OUR MISSION: MANAGED GROWTH
"To protect the unique environment and heritage of Talbot County --- its waterways, farmland and historic small towns."
Unneeded fertilizer pollutes Bay
From the Star Democrat "Letters to the Editor" Wednesday, May 15, 2013
Every spring when daffodils bloom and baseballs start flying through the air, television viewers are bombarded with commercials urging us to get up off our sofas and fertilize our lawns. Then, every year without fail, by the time All-Star break comes around or we harvest our first tomato, our newspapers report algae blooms in the Bay and lament that Bay waters are still sick.
The two subjects, lawn fertilization and algae blooms, are directly related. Although some nitrogen in lawn fertilizer is taken up by grass, some isn't. Instead, through either surface water runoff or via groundwater transport, some of the applied nitrogen gets into the Bay. Once there it stimulates the growth of algae, clouding the water and depleting its oxygen. Approximately 20 million pounds of nitrogen fertilizer is applied annually to Maryland lawns. If we know there's too much nitrogen in the Bay, why are we needlessly introducing more into the environment?
It is frustrating because, despite what various pitchmen say, our lawns receive sufficient nitrogen from rainfall and decomposing grass clippings. They will do fine without the application of additional nitrogen.
At least try not fertilizing your lawn for a year. Remember that it is normal for a lawn to go dormant in midsummer heat, but it will come back to life in the fall. You will save time and money, and you will have the satisfaction of having done the right thing for our rivers and Bay. TOM HUGHES, Easton
Bay Submerged Aquatic Vegetation Plunges to 1985 Levels
By Bay Journal on May 06, 2013 11:39 am
The amount of underwater grasses in the Chesapeake plunged 44 percent over the last three years, leaving the Bay with its lowest coverage of the crucial plants since 1986 — about the time cleanup efforts began.
Aerial survey data from 2012 show that submerged aquatic vegetation, or SAV, acreage dropped 21 percent from the previous ... Read more
A Community Conversation: Talbot County: An Economic Profile
On May 13, 6 p.m. at the Talbot County Free Library in Easton, the Director of Talbot County’s Office of Economic Development, Paige Bethke, will present an analysis of current conditions and the prospects for our county’s future. Members of the community including Janice Bain-Kerr, LWV Mid-Shore, participated in the study that is the basis of this presentation. Hope you can come to discuss with Ms Bethke the outcomes of the study. This program is free and open to the public. www.tcfl.org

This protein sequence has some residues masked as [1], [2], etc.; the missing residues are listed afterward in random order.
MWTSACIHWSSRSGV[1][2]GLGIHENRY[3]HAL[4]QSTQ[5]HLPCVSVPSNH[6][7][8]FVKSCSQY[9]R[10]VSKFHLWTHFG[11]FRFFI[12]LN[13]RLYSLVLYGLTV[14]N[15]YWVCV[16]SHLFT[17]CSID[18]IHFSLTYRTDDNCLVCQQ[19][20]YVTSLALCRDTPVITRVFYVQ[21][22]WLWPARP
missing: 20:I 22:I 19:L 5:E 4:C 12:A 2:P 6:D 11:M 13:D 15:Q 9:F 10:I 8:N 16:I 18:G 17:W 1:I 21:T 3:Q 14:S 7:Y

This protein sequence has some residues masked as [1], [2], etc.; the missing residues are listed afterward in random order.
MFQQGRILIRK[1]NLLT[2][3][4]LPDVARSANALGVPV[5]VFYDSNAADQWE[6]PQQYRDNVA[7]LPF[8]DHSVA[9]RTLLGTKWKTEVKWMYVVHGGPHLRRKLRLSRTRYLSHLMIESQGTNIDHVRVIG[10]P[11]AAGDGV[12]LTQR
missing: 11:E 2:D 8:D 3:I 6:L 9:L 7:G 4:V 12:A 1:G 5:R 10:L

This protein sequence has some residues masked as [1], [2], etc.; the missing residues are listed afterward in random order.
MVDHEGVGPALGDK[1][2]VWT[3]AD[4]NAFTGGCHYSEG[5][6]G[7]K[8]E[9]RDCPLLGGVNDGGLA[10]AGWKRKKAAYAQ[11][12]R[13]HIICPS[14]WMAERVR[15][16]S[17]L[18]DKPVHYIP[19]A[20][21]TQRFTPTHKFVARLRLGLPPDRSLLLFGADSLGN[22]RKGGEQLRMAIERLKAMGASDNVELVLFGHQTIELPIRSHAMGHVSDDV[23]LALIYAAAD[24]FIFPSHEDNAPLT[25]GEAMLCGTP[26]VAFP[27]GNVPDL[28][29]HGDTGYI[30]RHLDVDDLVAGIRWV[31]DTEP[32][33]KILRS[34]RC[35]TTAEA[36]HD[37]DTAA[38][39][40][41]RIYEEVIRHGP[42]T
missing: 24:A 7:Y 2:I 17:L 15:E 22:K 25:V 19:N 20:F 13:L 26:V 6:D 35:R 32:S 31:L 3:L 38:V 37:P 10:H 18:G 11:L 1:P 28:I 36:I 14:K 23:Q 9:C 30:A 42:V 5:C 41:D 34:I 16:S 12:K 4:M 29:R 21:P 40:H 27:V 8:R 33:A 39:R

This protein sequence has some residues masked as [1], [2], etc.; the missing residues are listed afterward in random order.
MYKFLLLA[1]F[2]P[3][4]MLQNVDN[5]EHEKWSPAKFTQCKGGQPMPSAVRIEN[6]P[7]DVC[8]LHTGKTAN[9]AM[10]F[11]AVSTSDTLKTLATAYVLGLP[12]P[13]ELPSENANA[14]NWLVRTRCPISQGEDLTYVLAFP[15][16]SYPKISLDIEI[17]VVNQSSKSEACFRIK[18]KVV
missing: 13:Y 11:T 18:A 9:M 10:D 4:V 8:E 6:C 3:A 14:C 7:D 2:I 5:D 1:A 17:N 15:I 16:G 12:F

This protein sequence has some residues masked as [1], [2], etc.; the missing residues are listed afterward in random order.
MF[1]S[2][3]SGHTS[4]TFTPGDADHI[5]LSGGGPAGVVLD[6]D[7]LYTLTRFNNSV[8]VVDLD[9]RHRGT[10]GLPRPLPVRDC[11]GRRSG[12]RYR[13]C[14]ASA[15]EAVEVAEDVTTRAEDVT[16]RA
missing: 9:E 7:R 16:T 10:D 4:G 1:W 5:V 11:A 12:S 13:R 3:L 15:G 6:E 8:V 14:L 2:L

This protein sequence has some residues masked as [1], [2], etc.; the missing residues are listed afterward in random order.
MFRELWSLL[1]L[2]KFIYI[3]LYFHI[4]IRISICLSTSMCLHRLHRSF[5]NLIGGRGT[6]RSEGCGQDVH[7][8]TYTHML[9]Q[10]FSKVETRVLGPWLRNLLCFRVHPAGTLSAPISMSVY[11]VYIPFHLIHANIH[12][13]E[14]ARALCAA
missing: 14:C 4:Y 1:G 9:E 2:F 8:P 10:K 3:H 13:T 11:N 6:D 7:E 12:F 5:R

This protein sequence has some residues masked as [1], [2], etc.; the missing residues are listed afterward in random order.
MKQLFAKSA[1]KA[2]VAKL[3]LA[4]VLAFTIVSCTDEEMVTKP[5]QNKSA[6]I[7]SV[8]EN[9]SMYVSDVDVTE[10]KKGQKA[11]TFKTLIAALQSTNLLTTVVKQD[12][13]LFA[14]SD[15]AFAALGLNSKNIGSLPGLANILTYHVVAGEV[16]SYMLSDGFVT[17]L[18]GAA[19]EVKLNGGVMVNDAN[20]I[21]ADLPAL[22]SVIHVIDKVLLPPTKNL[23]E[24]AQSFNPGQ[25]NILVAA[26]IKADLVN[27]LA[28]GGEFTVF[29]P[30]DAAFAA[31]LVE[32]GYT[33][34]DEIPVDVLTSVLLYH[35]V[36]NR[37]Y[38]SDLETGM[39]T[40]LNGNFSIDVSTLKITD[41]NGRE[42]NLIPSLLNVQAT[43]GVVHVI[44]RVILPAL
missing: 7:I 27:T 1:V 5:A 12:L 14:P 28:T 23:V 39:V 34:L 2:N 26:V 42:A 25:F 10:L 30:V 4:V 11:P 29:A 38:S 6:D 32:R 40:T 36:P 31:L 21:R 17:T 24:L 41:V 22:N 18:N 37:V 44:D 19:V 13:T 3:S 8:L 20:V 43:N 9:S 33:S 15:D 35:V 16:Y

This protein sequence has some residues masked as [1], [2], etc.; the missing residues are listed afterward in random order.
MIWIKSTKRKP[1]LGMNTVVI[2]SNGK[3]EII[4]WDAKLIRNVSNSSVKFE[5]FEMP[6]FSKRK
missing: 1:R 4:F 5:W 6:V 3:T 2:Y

State of the Rivers report card released
Star Democrat April 16, 2013
By JOSH BOLLINGER @JBoll_StarDem
EASTON - The Midshore Riverkeeper Conservancy's (MRC) State of the Rivers Party on Friday night wasn't just about presenting the 2012 report card for the Chesapeake Bay Watershed, but about spreading a message of conservationism, too.
"It's not just about the Bay, it's about places that you all connect with - parks in your neighborhood, the local stream, the Tred Avon. It's all of it," Dr. Jana Davis, executive director of the Chesapeake Bay Trust, said.
According to MRC, 122 sites from the Miles and Wye Rivers Watershed and the Choptank Watershed were tested for dissolved oxygen levels, water clarity, algae growth and nutrients like phosphorus and nitrogen.
The Choptank River scored a C+ grade on MRC's 2012 report card, which is roughly equal to its 2011 score.
Drew Koslow, the Choptank Riverkeeper, said drought conditions, like the ones faced in 2012, usually make for better water quality because of less runoff, more underwater grasses and strong oyster production due to high salinity levels.
But, Koslow said, the Choptank's underwater grasses declined in 2012 after having a resurgence in 2011 and it's hard to explain why the grass is there one year and not the next.
He said the Choptank also scored worse on phosphorus levels in 2012, and he hypothesized that it's because phosphorus is becoming mobile and moving with ground water.
Agriculture constitutes about 62 percent of the Choptank River Watershed's land use, he said.